Several years ago I took a trip to Spain with a childhood friend of mine. We wound our way through small towns, being enchanted by local honey, olives and cakes of fig sold on the roadside by wizened old men. But we spent most of our urban time taking in Sevilla and Madrid, which were nothing short of foodie fantasies. We stumbled on a hole in the wall restaurant in Madrid packed with locals where we had a soup-Nazi experience of the best northern Spanish cooking I've ever tasted, complete with succulent grilled "pulpa" (octopus). In Sevilla I found myself newly in love with espinacas con garbanzo. But wherever we traveled, I found myself continually drawn to the delightful, homey pleasure of tortilla espanola.
|Eggs, potatoes, and onions reaching perfection on the stove-top.|
This classic Spanish dish is more like an egg-based omelet than the flour or corn pancakes that come first to mind when most Americans hear the word "tortilla." It can be eaten warm or cold, for breakfast or lunch, alone or with bread as a sandwich filling. If you are looking to dress it up a bit as an appetizer for a party, consider slicing into quarter-inch thick pieces and serving crostini-style atop a crusty baguette. And I can attest that it is delicious in each and every one of these ways.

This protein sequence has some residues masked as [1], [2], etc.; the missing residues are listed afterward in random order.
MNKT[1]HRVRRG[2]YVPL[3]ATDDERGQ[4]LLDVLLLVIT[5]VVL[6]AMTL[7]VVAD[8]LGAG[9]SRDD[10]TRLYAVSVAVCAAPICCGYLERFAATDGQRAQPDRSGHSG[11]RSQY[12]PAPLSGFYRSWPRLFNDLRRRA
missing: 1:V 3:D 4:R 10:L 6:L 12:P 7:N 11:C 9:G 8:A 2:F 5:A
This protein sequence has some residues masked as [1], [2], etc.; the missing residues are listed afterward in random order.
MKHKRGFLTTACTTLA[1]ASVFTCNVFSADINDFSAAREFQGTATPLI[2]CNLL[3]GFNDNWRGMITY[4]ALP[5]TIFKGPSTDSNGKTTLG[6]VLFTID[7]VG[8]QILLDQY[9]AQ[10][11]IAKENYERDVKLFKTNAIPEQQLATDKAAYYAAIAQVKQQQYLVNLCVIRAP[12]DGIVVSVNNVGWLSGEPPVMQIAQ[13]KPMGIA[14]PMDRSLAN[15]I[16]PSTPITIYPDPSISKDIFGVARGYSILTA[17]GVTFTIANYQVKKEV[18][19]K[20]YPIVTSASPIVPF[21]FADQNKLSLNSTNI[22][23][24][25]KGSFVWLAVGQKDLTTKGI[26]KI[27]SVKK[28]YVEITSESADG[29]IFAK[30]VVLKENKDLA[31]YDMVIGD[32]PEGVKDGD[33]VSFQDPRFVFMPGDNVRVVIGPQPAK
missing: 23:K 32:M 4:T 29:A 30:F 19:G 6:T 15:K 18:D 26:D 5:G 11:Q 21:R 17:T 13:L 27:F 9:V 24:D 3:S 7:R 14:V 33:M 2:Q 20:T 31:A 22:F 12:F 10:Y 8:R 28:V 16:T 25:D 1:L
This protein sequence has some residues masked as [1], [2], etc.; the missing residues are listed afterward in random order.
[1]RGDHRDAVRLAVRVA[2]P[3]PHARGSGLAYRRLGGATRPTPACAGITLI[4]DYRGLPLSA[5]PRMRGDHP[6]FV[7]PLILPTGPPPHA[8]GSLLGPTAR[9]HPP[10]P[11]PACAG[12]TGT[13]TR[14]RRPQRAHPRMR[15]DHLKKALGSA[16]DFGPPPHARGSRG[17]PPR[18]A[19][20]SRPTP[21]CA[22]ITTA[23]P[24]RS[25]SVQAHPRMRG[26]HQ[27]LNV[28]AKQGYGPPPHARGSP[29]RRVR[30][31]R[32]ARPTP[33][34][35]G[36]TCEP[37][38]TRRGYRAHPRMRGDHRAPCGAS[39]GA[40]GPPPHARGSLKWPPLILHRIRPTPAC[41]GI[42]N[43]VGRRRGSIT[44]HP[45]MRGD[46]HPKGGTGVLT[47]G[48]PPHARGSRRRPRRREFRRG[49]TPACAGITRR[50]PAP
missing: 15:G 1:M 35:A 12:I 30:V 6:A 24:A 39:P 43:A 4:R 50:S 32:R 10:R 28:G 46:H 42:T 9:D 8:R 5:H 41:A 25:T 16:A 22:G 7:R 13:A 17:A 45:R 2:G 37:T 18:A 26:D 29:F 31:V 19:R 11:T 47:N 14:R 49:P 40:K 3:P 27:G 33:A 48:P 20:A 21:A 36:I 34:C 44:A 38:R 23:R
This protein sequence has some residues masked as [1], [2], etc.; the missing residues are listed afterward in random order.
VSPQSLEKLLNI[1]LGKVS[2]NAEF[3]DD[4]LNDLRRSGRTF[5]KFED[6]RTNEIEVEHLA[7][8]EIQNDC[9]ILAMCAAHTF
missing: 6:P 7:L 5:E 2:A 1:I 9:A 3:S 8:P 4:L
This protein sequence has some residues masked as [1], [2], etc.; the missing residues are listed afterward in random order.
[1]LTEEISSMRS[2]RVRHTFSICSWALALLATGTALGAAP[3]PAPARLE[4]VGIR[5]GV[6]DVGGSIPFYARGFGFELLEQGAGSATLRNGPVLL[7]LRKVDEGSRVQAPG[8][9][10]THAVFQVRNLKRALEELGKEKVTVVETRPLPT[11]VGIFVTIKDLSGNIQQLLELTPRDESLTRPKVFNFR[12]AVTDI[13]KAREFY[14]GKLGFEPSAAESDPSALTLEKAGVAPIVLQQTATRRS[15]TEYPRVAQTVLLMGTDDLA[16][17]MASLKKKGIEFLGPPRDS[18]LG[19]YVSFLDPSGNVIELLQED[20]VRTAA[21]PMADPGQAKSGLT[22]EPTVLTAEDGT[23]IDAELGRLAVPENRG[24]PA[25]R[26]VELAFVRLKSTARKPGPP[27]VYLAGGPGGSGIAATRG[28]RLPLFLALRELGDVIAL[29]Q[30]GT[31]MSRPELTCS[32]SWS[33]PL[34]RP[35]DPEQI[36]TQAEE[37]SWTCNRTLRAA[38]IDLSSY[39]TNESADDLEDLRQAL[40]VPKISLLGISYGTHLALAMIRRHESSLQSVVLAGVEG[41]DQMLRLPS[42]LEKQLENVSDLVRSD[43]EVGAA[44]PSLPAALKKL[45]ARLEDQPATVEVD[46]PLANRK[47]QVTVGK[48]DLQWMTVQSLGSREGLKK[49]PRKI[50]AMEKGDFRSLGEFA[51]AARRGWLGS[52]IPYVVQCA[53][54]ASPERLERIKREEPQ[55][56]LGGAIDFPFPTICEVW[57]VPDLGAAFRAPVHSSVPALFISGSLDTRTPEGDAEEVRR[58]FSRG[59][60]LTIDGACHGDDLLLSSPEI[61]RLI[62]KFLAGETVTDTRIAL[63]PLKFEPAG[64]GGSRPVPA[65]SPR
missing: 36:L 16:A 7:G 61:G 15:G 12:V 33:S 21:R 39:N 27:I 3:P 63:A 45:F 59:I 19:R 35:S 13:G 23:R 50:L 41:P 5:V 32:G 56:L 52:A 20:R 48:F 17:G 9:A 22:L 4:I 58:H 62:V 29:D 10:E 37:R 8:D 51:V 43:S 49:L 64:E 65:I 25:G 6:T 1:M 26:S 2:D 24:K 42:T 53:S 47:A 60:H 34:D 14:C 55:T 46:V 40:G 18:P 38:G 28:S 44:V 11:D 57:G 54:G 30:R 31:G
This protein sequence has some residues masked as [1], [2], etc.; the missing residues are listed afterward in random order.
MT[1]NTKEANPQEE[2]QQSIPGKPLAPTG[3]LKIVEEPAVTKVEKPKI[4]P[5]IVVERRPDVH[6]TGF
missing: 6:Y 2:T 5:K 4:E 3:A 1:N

The ingredients for this recipe are simplicity themselves. You are likely to be able to whip this up with what you always have on hand at home. But let me assure you that after trying more than a half dozen different ways to spice things up a bit (what about some rosemary? cumin? thyme?) I can solidly confirm that the unadorned combination of fluffy eggs, flavorful onions, and toothsome potatoes is the best.
|Sorry for the poor lighting folks. I assure you it turned out beautifully, |
but I work with natural lighting, and sometimes the gray Chicago winter days do not comply.